There's a plant that cats go crazy for. It makes them drool and run around like kittens. No, it's not catnip: it's valerian root!
Valerian (Valeriana officinalis) has tiny, sweet smelling flowers that grow in bunches, and jagged leaves. But it's not the flower or the leaves that get cats excited: it's the root. Like catnip, smelling valerian root sends cats into a euphoric frenzy. And like catnip, no one knows exactly why.
You already know that catnip is perfectly safe. But...
Is valerian root safe for cats?
Valerian root is safe for cats - the key here is moderation. The effects of valerian on cats have not been studied extensively, so always use moderation. This is true for most things in life: too much of anything is never a good idea!
When used externally (ie don't let your cat stuff his face with it), valerian is harmless. Like catnip, it's widely used as a cat stimulant (in places like Russia, it's actually called "cat's grass.") Valerian doesn't work on every cat, and the strength of the effect varies. Sprinkle a little bit of valerian root on your cat's toys, stuff it into a kitty herb pouch, or just open a bottle and let him have a sniff.
Facts about valerian, backed by research
We've shared some interesting facts about valerian before, and some details about how valerian root affects humans. This time around, we've scoured the world of science and dug up some research about valerian's effect on cats, its odd past uses, and other research-backed conclusions about this medicinal herb.
photo by @gastonlemagnifique
Here are 7 more facts about valerian:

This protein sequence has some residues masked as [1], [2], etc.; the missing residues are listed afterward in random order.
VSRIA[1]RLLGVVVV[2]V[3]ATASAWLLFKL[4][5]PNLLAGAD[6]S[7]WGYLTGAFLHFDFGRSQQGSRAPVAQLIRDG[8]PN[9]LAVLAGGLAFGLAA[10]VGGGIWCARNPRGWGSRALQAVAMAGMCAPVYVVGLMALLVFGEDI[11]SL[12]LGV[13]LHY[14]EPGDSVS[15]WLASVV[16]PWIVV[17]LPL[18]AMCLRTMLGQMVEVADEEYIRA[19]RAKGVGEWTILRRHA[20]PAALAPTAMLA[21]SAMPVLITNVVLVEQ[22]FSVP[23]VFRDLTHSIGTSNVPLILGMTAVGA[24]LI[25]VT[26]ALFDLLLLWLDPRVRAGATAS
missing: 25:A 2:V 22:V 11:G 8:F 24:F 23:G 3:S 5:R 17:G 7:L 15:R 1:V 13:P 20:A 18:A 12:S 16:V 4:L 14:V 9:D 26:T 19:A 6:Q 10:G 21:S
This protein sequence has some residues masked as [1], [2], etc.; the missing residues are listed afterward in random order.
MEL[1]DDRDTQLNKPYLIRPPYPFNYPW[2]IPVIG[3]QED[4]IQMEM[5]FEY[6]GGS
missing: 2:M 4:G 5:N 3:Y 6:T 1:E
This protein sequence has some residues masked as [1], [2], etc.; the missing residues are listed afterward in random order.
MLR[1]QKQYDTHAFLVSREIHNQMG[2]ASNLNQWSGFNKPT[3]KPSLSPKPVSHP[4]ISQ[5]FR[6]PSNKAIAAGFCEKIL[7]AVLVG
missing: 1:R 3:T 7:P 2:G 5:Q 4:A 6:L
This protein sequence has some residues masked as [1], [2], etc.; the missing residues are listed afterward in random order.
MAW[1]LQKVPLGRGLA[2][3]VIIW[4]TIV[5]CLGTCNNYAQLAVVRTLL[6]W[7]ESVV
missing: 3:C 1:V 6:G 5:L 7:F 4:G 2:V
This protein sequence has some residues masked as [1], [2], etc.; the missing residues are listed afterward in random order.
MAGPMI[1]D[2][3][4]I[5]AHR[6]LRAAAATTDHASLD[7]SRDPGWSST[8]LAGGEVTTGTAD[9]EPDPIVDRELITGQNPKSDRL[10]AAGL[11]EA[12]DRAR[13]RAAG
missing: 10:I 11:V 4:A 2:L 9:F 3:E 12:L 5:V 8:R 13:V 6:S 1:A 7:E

1. Valerian's effects are not limited to cats.
Unlike catnip, which only works on cats, valerian also works on other animals, including dogs, rats, and, strangely, earthworms.
2. Valerian is one of the most commonly used herbal medicine.
Valerian is commonly used to treat insomnia and anxiety. Nearly all herbal remedies for sleep related issues use valerian, but its usefulness doesn't end there. The herb is currently being studied as a potential alternative for combating depression, since it doesn't cause suicidal thoughts in users. It might even prove useful for treating epilepsy and PMS.
3. The herb has been used by humans for centuries for various purposes.
Throughout history, the herb has been used for a wide range of ailments, including heart palpitations, digestive problems, anxiety, and even urinary tract infections. In the Middle Ages, valerian was used as perfume - presumably made from the flowers, not the root (we don't see "Soiled Socks eu de toilet" becoming a bestseller), World War II soldiers used it to combat shell shock.
4. These days, valerian is mostly used as a sleep aid in humans.
And in mice, apparently.
5. Valerian varies depending where you are in the world.
America and northern Europe use Valeriana officinalis, China and Japan have V. angstifolia, and India uses V. wallichii.
6. Valerian may have promising health benefits for cats.
There isn't a whole lot of research into it, but a few small experiments have tested valerian as a natural remedy for various cat ailments. Cats that received injections of valerian root extract showed a decrease in heart rate and blood pressure, and acted significantly calmer and less aggressive. Thanks to this effect, valerian may be a viable alternative to other drugs for calming or restraining cats. The herb may also help ease gastrointestinal pain in cats. (We shouldn't have to say this, but… don't try this at home. If you're interested in learning more, ask your vet for his professional opinion. We cannot stress this enough: DO NOT self medicate on your cat or yourself!)
7. Cats react to catnip and valerian for different reasons.
Cats go crazy for catnip because of a chemical compound called nepetalactone. In valerian root, the compound they're reacting is most likely actinidine… or it might be something simply called valeric acid. At least one study has shown that valeric acid acts like a cat pheromone, which may explain why some cats react to it and others don't. You can also blame valeric acid for the potent smell of valerian root!
So there you have it: research shows that this deliciously earthy root and herb is full of medicinal potential. It's also safe for external use for your cat. And your pet earthworm. Bonus!
- by Yuliya